Otherwise, the assembler will complain when the GCC compiler fills
     a branch delay slot with a floating point instruction, such as

   * Users have reported some problems with version 2.0 of the MIPS
     compiler tools that were shipped with Ultrix 4.1.  Version 2.10
     which came with Ultrix 4.2 seems to work fine.

   * Some versions of the MIPS linker will issue an assertion failure
     when linking code that uses `alloca' against shared libraries on
     RISC-OS 5.0, and DEC's OSF/1 systems.  This is a bug in the
     linker, that is supposed to be fixed in future revisions. To
     protect against this, GCC passes `-non_shared' to the linker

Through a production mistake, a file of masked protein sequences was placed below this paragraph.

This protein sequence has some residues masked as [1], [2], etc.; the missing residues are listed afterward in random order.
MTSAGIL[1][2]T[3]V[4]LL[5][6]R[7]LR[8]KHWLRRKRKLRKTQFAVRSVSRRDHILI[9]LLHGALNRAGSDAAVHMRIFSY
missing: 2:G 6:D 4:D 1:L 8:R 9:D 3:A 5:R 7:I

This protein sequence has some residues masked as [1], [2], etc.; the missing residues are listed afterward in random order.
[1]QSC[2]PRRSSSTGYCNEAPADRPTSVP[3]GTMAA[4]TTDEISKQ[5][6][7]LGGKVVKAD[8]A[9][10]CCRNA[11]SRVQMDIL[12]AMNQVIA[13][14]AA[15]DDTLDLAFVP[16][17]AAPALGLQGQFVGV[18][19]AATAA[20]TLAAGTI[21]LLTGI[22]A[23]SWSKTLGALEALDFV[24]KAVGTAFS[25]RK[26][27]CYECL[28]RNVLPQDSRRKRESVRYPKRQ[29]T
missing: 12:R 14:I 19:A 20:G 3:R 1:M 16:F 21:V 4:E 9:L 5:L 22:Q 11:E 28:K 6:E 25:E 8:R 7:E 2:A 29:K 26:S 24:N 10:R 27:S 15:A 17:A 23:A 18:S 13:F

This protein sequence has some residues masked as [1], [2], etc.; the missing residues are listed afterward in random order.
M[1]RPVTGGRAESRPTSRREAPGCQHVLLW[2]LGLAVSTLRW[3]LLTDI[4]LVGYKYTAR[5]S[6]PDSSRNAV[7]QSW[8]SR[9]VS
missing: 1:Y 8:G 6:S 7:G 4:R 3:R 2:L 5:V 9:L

unless you pass an explicit `-shared' or `-call_shared' switch.

   * On System V release 3, you may get this error message while

          ld fatal: failed to write symbol name SOMETHING
           in strings table for file WHATEVER

     This indicates that the disk is full or your ULIMIT won't allow
     the file to be as large as it needs to be.

   * On HP 9000 series 300 or 400 running HP-UX release 8.0, there is a
     bug in the assembler that must be fixed before GNU CC can be
     built.  This bug manifests itself during the first stage of
     compilation, while building `libgcc2.a':

          cc1: warning: `-g' option not supported on this version of GCC
          cc1: warning: `-g1' option not supported on this version of GCC
          ./gcc: Internal compiler error: program as got fatal signal 11

     A patched version of the assembler is available by anonymous ftp
     from `altdorf.ai.mit.edu' as the file
     `archive/cph/hpux-8.0-assembler'.  If you have HP software support,
     the patch can also be obtained directly from HP, as described in